There is much advice about telling us what to eat. Some of it is the search for the one wonder food that will guarantee us good health. Even if this was successful, who would want to eat just one thing?

So we need to find out what is good for us. We also need a way to do this that we can do ourselves, without relying on the latest finding from the laboratories and researchers (margarine used to be better than butter, now its the reverse).

The simplest way to find out what food is good for us is to keep a food diary. This just means writing down everything you eat and how you feel. But you must put down everything. Every sip of water, every little nibble.

Doing this has two advantages.

  • Firstly it is a way of paying attention to what you eat – you will probably find you become much more aware of what you eat and how much of it you eat.
  • Secondly it is a way of finding out what you like, what is healthy for you as an individual – once you know this you don’t need to rely on others telling you what to do.

There are traditional health systems which were invented before laboratories and so use our own senses to choose our food.

The one I know best is Traditional Chinese Medicine. There is a vast storehouse of wisdom on healthy eating in this tradition. And there are many books that explain it.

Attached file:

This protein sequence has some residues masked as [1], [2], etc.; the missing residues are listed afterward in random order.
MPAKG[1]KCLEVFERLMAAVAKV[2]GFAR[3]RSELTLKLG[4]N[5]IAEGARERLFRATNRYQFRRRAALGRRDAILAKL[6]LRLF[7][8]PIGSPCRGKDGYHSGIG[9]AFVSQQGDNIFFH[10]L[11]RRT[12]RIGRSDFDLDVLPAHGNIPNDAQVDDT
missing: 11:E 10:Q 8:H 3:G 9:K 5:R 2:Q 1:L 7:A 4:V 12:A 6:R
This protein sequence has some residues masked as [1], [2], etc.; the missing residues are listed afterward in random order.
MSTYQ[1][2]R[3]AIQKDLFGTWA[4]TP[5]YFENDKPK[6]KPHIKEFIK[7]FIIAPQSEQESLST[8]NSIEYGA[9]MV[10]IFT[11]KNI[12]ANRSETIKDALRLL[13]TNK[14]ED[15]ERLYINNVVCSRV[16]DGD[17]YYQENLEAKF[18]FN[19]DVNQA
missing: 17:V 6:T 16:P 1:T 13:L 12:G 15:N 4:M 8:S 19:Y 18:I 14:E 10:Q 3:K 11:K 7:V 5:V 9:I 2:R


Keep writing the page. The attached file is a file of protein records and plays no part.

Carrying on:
For an encyclopedic reference there is Paul Pitchford’s “Healing With Wholefoods which uses both western and eastern approaches.

For a basic introduction there is “The Tao of Healthy Eating by Bob Flaws.

For a good book that gives more specific guidance there is “Food for the Seasons” by Lun Wong and Kath Knapsey. All are excellent and readable.

The approach of Traditional Chinese Medicine is that the different tastes effect us in different ways. And so we can adjust our eating according to how we want to be.

  • There are foods for strengthening different aspects of body and for adjusting for different conditions.
  • There are foods to warm us up, cool us down and so on.

Once we know this we can take control of our own diet and shape it to fit where we are and what is happening for us. It does take some work to learn, but once you know it you have control over your own diet.

With a food diary and Traditional Chinese Medicine we have a sophisticated approach to diet that we shape to suit ourselves. No more searching for that miracle food – just enjoying a wide variety of what is good for us. And, as important as laboratory research is (and it is very important) we don’t need to adjust our diet after every fresh discovery. We will know how to have our own healthy diet.

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